Anti-social behavior (ASB) is a collective term for a wide range of behaviours. Within Wakefield, statstics are created to monitor trends in ASB reported to the police, Council and WDH. Incidents include general nuisance behaviour, flytipping, graffiti, vandalism, noise nuisance and anti-social/illegal use of motorbikes, as well as other behaviours. In most years there is a strong seasonal pattern, with a marked drop in incidents in the autumn/winter months (Q3). The number of ASB incidents reported to local partners in 2016/17 fell 6% compared to the previous financial year.
ASB incidents reported to the police, Council and WDH, by quarter.
The trend in deliberately started secondary fires has been fairly stable over the past few years (see graph below). In 2016/17, the deliberate secondary fire rate in Wakefield district was slightly lower than the West Yorkshire average, but was still significantly higher than the rate seen across England as a whole These secondary fires are typically of wheelie bins, rubbish, grassland, derelict property, etc. Deliberate primary fires increased again in 2016/17, as did problems across West Yorkshire and England as a whole. Primary fires are generally more serious fires that harm people or cause damage to property. Primary fires are defined as fires that cause damage and meet at least one of the following conditions:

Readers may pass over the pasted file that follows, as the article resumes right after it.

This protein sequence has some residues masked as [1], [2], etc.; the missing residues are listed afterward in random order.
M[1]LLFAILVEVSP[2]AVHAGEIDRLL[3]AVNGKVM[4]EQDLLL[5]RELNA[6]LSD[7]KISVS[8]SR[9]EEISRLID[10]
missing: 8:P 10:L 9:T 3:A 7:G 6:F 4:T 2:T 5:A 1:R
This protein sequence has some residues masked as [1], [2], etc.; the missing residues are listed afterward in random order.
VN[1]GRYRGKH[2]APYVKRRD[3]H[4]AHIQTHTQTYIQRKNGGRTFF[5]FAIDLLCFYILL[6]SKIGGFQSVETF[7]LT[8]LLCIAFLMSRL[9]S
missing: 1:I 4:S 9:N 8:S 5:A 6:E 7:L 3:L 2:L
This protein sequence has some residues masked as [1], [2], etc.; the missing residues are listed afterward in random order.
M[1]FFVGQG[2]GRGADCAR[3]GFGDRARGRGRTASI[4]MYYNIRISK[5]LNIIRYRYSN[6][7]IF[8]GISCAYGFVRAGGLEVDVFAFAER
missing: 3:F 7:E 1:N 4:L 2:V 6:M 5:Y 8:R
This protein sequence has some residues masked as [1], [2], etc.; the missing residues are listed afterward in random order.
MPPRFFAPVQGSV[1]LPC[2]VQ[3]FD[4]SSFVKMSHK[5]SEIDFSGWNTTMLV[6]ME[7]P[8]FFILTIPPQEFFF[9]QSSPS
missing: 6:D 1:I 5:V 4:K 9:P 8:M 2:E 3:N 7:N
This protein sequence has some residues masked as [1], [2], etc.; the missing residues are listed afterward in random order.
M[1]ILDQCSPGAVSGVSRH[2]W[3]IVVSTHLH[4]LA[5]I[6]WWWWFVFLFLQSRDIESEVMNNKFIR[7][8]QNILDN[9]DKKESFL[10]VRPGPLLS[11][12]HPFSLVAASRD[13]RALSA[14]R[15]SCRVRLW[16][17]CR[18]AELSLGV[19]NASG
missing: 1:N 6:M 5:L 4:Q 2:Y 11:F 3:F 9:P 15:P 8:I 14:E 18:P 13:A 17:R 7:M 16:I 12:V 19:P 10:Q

- any fire that occurred in a (non-derelict) building, vehicle or (some) outdoor structures
- any fire involving fatalities, casualties or rescues
- any fire attended by five or more pumping appliances.
Deliberate fires. Source: West Yorkshire Fire and Rescue Service
The trend in accidentally started fires has been fairly static in recent years but accidental primary fires rose in 2016/17. Typically, the accidental fire rates have been broadly in line with the West Yorkshire and England averages.
In 2016/17 there were three fire-related fatalities and 62 people injured, 20 of whom went to hospital. In 2015/16 there were two fire-related fatalities and 75 people injured, 46 of whom went to hospital.
Accidental fires. Source: West Yorkshire Fire and Rescue Service